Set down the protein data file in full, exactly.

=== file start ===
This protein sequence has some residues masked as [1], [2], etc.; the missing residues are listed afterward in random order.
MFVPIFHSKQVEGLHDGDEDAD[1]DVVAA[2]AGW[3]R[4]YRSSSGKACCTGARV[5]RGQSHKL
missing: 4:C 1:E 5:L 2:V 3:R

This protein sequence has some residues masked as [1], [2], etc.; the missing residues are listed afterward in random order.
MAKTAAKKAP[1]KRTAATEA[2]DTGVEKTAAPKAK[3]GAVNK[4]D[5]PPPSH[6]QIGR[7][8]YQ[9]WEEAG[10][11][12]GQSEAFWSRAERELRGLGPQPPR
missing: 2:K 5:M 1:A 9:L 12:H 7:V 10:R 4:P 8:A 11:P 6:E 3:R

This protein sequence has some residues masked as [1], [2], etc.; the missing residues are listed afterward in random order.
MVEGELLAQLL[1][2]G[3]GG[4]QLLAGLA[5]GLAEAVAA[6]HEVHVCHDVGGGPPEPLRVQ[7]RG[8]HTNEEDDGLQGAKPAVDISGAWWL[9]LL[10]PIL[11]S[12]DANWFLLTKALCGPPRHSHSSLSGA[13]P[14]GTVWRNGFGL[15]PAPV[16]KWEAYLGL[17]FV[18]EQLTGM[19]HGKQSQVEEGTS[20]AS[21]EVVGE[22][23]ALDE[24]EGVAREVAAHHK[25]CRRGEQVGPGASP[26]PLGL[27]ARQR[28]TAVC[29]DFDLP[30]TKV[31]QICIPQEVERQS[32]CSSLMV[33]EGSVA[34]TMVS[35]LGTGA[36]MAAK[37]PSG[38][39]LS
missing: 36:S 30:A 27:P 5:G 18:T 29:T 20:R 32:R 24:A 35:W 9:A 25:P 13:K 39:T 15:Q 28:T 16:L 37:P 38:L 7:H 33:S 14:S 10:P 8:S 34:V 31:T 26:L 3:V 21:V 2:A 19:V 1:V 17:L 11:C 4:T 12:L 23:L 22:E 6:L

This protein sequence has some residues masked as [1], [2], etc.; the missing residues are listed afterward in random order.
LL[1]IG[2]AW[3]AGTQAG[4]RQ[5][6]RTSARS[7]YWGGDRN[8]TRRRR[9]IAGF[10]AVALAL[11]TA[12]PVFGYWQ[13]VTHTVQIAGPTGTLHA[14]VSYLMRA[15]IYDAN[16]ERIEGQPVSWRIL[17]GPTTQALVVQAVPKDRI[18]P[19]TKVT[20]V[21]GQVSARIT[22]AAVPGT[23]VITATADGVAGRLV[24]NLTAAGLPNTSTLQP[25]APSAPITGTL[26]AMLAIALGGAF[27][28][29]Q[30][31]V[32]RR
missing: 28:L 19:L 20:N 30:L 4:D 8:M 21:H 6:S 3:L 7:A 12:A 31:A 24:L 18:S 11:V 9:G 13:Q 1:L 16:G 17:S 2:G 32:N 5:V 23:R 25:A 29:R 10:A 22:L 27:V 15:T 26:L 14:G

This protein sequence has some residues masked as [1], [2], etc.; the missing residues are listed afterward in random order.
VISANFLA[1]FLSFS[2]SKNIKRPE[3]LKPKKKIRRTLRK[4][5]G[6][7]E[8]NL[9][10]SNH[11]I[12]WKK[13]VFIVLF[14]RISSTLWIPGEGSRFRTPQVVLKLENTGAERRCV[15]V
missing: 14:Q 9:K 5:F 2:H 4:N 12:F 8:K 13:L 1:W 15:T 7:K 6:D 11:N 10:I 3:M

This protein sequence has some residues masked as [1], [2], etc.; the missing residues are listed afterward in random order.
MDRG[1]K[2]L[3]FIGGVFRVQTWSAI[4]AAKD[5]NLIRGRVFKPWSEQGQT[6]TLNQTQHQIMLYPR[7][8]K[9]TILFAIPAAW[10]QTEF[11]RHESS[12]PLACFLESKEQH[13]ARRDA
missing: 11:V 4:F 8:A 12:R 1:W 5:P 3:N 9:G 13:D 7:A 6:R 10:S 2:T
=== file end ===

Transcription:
This protein sequence has some residues masked as [1], [2], etc.; the missing residues are listed afterward in random order.
MFVPIFHSKQVEGLHDGDEDAD[1]DVVAA[2]AGW[3]R[4]YRSSSGKACCTGARV[5]RGQSHKL
missing: 4:C 1:E 5:L 2:V 3:R

This protein sequence has some residues masked as [1], [2], etc.; the missing residues are listed afterward in random order.
MAKTAAKKAP[1]KRTAATEA[2]DTGVEKTAAPKAK[3]GAVNK[4]D[5]PPPSH[6]QIGR[7][8]YQ[9]WEEAG[10][11][12]GQSEAFWSRAERELRGLGPQPPR
missing: 2:K 5:M 1:A 9:L 12:H 7:V 10:R 4:P 8:A 11:P 6:E 3:R

This protein sequence has some residues masked as [1], [2], etc.; the missing residues are listed afterward in random order.
MVEGELLAQLL[1][2]G[3]GG[4]QLLAGLA[5]GLAEAVAA[6]HEVHVCHDVGGGPPEPLRVQ[7]RG[8]HTNEEDDGLQGAKPAVDISGAWWL[9]LL[10]PIL[11]S[12]DANWFLLTKALCGPPRHSHSSLSGA[13]P[14]GTVWRNGFGL[15]PAPV[16]KWEAYLGL[17]FV[18]EQLTGM[19]HGKQSQVEEGTS[20]AS[21]EVVGE[22][23]ALDE[24]EGVAREVAAHHK[25]CRRGEQVGPGASP[26]PLGL[27]ARQR[28]TAVC[29]DFDLP[30]TKV[31]QICIPQEVERQS[32]CSSLMV[33]EGSVA[34]TMVS[35]LGTGA[36]MAAK[37]PSG[38][39]LS
missing: 36:S 30:A 27:P 5:G 18:T 29:T 20:R 32:R 24:A 35:W 9:A 25:P 13:K 39:T 15:Q 28:T 16:L 37:P 38:L 7:H 33:S 14:S 10:P 8:S 34:V 31:T 26:L 3:V 21:V 2:A 19:V 1:V 17:L 11:C 4:T 12:L 23:L 22:E 6:L

This protein sequence has some residues masked as [1], [2], etc.; the missing residues are listed afterward in random order.
LL[1]IG[2]AW[3]AGTQAG[4]RQ[5][6]RTSARS[7]YWGGDRN[8]TRRRR[9]IAGF[10]AVALAL[11]TA[12]PVFGYWQ[13]VTHTVQIAGPTGTLHA[14]VSYLMRA[15]IYDAN[16]ERIEGQPVSWRIL[17]GPTTQALVVQAVPKDRI[18]P[19]TKVT[20]V[21]GQVSARIT[22]AAVPGT[23]VITATADGVAGRLV[24]NLTAAGLPNTSTLQP[25]APSAPITGTL[26]AMLAIALGGAF[27][28][29]Q[30][31]V[32]RR
missing: 28:L 19:L 20:N 30:L 4:D 8:M 21:H 6:S 3:L 7:A 12:A 31:A 24:L 18:S 11:V 9:G 13:Q 1:L 16:G 17:S 2:G 32:N 5:V 23:R 25:A 29:R 10:A 22:L 27:V 15:T 26:L 14:G

This protein sequence has some residues masked as [1], [2], etc.; the missing residues are listed afterward in random order.
VISANFLA[1]FLSFS[2]SKNIKRPE[3]LKPKKKIRRTLRK[4][5]G[6][7]E[8]NL[9][10]SNH[11]I[12]WKK[13]VFIVLF[14]RISSTLWIPGEGSRFRTPQVVLKLENTGAERRCV[15]V
missing: 14:Q 9:K 5:F 2:H 4:N 12:F 8:K 13:L 1:W 15:T 7:K 6:D 11:N 10:I 3:M

This protein sequence has some residues masked as [1], [2], etc.; the missing residues are listed afterward in random order.
MDRG[1]K[2]L[3]FIGGVFRVQTWSAI[4]AAKD[5]NLIRGRVFKPWSEQGQT[6]TLNQTQHQIMLYPR[7][8]K[9]TILFAIPAAW[10]QTEF[11]RHESS[12]PLACFLESKEQH[13]ARRDA
missing: 11:V 4:F 8:A 12:R 1:W 5:P 3:N 9:G 13:D 7:A 6:R 10:S 2:T